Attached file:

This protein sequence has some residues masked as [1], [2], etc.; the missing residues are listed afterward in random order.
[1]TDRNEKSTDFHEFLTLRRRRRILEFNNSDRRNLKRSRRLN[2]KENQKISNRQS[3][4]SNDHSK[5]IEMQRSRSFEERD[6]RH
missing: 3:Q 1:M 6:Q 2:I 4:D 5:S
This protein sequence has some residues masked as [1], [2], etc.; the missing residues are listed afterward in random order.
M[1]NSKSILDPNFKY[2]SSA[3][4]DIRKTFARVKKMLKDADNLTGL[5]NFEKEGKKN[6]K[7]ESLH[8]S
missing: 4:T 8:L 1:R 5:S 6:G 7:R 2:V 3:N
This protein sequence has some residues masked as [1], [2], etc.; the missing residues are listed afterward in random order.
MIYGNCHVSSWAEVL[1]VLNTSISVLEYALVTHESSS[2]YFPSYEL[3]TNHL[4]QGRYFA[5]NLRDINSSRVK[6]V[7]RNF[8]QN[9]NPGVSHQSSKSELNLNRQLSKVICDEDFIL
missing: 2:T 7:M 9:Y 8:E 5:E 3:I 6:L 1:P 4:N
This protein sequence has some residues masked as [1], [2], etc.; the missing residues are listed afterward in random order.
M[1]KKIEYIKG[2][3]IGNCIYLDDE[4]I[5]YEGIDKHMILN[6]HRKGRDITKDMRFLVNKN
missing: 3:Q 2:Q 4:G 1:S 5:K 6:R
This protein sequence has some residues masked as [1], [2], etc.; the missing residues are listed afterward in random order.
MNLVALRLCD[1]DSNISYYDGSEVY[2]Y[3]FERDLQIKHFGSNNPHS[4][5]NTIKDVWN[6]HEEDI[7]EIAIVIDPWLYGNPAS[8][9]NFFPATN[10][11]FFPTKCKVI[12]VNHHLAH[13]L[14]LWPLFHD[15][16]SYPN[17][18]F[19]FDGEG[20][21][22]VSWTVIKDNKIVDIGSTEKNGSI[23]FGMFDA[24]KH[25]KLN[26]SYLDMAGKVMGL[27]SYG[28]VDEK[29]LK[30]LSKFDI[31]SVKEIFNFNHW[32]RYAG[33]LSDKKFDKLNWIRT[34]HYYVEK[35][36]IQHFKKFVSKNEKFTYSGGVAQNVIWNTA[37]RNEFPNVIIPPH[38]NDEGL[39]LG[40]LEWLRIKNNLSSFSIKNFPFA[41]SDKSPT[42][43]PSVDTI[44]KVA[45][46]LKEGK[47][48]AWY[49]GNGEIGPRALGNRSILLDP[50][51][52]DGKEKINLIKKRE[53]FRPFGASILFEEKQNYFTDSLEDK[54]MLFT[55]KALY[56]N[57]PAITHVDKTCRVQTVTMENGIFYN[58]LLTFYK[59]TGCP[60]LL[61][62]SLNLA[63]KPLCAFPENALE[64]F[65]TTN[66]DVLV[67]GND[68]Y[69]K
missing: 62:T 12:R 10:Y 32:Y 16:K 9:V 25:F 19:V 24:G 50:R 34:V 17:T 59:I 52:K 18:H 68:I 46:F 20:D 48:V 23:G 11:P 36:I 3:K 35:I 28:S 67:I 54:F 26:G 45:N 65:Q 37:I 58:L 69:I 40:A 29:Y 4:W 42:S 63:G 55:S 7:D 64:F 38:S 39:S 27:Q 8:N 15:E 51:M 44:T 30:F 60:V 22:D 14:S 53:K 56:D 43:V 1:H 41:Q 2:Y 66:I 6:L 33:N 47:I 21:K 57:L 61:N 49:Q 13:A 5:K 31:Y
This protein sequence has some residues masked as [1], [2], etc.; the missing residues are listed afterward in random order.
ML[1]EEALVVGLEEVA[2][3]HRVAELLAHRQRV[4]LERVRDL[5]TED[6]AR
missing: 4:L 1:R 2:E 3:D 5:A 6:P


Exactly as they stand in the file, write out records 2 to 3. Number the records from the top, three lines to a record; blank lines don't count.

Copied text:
This protein sequence has some residues masked as [1], [2], etc.; the missing residues are listed afterward in random order.
M[1]NSKSILDPNFKY[2]SSA[3][4]DIRKTFARVKKMLKDADNLTGL[5]NFEKEGKKN[6]K[7]ESLH[8]S
missing: 4:T 8:L 1:R 5:S 6:G 7:R 2:V 3:N
This protein sequence has some residues masked as [1], [2], etc.; the missing residues are listed afterward in random order.
MIYGNCHVSSWAEVL[1]VLNTSISVLEYALVTHESSS[2]YFPSYEL[3]TNHL[4]QGRYFA[5]NLRDINSSRVK[6]V[7]RNF[8]QN[9]NPGVSHQSSKSELNLNRQLSKVICDEDFIL
missing: 2:T 7:M 9:Y 8:E 5:E 3:I 6:L 1:P 4:N